Passenger to pay €2,500 over ‘sick’ Ebola joke on Dublin plane

Italian businessman tells court he played private prank with daughter on Aer Lingus flight

An Italian businessman is to pay €2,500 to charity for making a private joke about the Ebola virus to his daughter on an Aer Lingus flight.

IT company director Roberto Binaschi, who had come to Ireland with his family to attend a conference, told a judge today, "I don't know how to apologise".

Judge Anthony Halpin said that given the seriousness of the Ebola virus, Mr Binaschi's prank was a "sick joke" and comparable to a bomb scare.

However, he noted that Mr Binaschi was apologetic and had offered to pay €2,500 to charity.


Judge Halpin directed that the money should go to the Capuchin Day Centre, which helps homeless people in inner-city Dublin, and he applied section 1 (1) of the Probation Offenders Act.

This means Mr Binaschi, who did not comment after the case, has been spared a criminal record as well as a possible prison term.

At about 1pm yesterday , emergency services including the Garda, Dublin Airport Police and the Health Service Executive (HSE) took action after the alarm was raised on flight EI 433, from Milan to Dublin.

A flight attendant had found a cup marked 'Attenzione Ebola' and the captain contacted Dublin Airport Authority which immediately initiated emergency protocols.

On landing, the plane carrying 142 passengers, was sealed off for just over an hour while medical tests were carried out. After screening it was established that there was no trace of the deadly virus on board.

Three passengers, two women aged 51 and 23, and the 56-year-old man were arrested and brought to Ballymun Garda station.

The two women were later released without charge but Mr Binaschi, from Corso Argentina, Vigeavano, near Milan, in northern Italy, was held overnight and brought before Dublin District Court this morning.

The 56-year-old pleaded guilty to engaging in threatening, abusive or insulting behaviour on an aeroplane contrary to the Air Navigation and Transport Act.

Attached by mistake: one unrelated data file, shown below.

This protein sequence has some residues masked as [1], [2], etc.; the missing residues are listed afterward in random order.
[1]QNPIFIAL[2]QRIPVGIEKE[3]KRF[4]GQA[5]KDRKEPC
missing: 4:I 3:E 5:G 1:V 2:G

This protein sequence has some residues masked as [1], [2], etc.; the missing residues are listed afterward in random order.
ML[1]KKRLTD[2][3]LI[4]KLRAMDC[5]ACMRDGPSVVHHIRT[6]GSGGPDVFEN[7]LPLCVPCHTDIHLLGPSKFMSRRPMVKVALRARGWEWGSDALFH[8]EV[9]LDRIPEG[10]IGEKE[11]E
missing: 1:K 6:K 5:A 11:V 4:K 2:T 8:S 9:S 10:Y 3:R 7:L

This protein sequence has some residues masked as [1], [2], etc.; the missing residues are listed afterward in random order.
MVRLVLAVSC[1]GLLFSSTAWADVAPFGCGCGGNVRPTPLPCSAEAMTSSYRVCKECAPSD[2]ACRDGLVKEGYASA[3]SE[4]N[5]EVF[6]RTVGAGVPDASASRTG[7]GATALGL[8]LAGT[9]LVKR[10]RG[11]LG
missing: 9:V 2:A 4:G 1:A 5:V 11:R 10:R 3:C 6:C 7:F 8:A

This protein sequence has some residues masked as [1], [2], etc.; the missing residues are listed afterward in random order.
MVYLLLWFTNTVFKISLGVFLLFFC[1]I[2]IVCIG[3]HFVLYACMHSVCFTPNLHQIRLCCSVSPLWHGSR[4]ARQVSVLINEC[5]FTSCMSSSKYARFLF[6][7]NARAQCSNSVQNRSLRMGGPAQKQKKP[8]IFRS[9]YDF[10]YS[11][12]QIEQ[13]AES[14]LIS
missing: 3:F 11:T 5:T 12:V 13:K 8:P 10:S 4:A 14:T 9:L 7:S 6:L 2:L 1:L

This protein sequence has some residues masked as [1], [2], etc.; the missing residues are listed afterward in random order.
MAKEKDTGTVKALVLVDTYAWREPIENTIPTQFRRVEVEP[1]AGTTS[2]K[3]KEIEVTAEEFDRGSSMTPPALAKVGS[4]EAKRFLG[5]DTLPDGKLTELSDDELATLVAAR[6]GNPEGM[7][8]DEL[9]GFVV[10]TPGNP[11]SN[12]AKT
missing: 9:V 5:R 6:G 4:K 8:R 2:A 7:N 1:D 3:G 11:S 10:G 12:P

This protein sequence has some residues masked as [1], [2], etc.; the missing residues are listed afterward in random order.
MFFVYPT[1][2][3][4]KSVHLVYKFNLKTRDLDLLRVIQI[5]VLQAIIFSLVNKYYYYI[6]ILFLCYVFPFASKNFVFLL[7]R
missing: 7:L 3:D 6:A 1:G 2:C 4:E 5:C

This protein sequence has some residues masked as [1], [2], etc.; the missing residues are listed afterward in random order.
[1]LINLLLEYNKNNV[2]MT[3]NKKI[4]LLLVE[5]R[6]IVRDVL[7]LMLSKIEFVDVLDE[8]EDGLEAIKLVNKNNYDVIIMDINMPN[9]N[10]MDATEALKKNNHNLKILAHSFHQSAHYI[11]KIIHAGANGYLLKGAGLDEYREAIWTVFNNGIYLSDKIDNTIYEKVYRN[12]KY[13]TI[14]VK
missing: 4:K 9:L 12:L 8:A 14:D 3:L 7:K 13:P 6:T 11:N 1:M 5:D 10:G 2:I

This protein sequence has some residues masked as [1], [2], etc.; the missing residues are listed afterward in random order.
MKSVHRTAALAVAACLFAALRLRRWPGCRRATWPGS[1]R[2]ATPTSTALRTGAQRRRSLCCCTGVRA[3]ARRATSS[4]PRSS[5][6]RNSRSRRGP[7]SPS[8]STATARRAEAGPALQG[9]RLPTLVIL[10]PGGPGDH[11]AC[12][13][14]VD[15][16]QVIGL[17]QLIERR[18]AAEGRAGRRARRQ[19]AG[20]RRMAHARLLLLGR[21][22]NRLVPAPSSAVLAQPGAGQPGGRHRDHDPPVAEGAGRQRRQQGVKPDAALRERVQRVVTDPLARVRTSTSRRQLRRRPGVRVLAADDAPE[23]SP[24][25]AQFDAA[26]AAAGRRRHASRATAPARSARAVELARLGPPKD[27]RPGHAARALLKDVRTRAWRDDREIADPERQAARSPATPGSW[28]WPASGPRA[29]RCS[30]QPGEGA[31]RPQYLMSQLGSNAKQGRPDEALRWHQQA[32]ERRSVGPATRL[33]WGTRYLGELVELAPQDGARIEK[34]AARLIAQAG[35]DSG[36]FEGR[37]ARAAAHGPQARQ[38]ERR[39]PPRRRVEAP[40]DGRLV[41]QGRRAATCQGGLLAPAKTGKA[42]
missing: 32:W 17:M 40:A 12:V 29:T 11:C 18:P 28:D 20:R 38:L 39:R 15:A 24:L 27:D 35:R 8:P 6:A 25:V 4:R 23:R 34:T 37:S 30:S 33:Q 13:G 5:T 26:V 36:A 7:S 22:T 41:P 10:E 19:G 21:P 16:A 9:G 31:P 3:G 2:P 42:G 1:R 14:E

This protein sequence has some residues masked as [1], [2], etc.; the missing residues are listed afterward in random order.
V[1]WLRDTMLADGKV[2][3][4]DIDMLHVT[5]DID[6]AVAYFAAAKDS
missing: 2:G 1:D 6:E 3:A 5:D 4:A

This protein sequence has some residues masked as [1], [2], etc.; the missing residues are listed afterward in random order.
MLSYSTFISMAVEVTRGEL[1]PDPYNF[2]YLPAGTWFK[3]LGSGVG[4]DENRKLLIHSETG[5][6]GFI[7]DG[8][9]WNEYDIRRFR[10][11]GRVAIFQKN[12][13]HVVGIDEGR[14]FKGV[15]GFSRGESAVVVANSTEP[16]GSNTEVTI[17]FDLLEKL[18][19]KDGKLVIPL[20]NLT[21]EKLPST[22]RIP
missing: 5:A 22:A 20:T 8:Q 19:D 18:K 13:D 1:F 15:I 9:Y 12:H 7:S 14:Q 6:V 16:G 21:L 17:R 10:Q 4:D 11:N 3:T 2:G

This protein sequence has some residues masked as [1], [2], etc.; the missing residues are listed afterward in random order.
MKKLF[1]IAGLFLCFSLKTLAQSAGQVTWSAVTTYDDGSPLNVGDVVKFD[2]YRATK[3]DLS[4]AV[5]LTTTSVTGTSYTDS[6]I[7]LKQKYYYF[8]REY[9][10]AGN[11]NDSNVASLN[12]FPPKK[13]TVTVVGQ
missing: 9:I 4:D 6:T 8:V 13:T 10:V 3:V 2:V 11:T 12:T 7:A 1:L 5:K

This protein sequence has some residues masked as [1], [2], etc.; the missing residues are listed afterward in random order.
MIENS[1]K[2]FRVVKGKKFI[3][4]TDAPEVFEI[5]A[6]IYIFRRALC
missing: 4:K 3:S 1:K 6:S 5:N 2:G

Judge Halpin was told that Mr Binaschi had taken a sip from his daughter’s cup about 20 minutes before landing. “After taking a drink, he then wrote ‘attenzione Ebola’ on the lid and handed it to his daughter.” She finished the drink and the cup was then dumped.

On arrest, he immediately admitted he had been joking with his daughter when he wrote the words and he expressed regret for the disturbance.

Defence solicitor Michelle Finan said her client was a company director who had come to Dublin for a business conference; he was a man of good standing who trades with Ireland and hopes to “create jobs”.

She said that the offence was “skirting on the reckless end”. Pleading with the court to spare him a criminal record, she told Judge Halpin that her client’s business friends had collected €2,500 to be donated to charity.

His wife was asleep when it happened, the court was told.

In response to the mitigation plea, Judge Halpin said: “I cannot think of a more serious offence given the present day fear of Ebola.”

“I was just thinking, how serious is this offence? It is only comparable with someone writing on a napkin, ‘there is a bomb on the plane’, that is how serious,” the judge said.

Mr Binaschi then stepped into the witness box and Judge Halpin greeted him with “Buongiorno, grazie”. Ms Finan then asked him to explain while his wife and daughter watched from the public gallery.

In evidence, the businessman told the court, via an interpreter, that he had taken a sip from his daughter’s drink.

“Knowing the fact that she is quite keen on cleanliness, as a joke, I took one of the pens she was using to study, I wrote that sentence and I put it on the cup in front of her.”

He told Judge Halpin that when the drink was finished he gave the cup to a male flight attendant to throw away.

“A few minutes following throwing away the cup, a steward returned to us. We were in the front seat and they were always able to see what we were doing and what we were saying. The steward, who did not speak Italian, asked what was written, I told him, he smiled, he left, that is what happened,” Binaschi said.

He agreed with his solicitor Michelle Finan that he understood the anxiety he had caused.

“Never again in my life, will I treat such subjects with such a superficial attitude in a public space,” he said, adding that he did not know how to apologise.

Judge Halpin stressed the court had to send out the message that it was a serious case and he did not want people doing this on other flights.

He also accepted that Binaschi had been disposing of the cup rather than showing it to the flight crew, which had to be taken into account. He said that Binaschi had succumbed to a “sick joke”.

However, he also noted the businessman had no previous convictions and was not involved in criminality. He believed that Mr Binaschi had learned a lesson and he noted that the defendant looked physically upset.

After the charitable donation was offered, the judge applied the Probation Act saying Mr Binaschi was “getting a chance today, it is a very serious matter but I think the message has gone out”.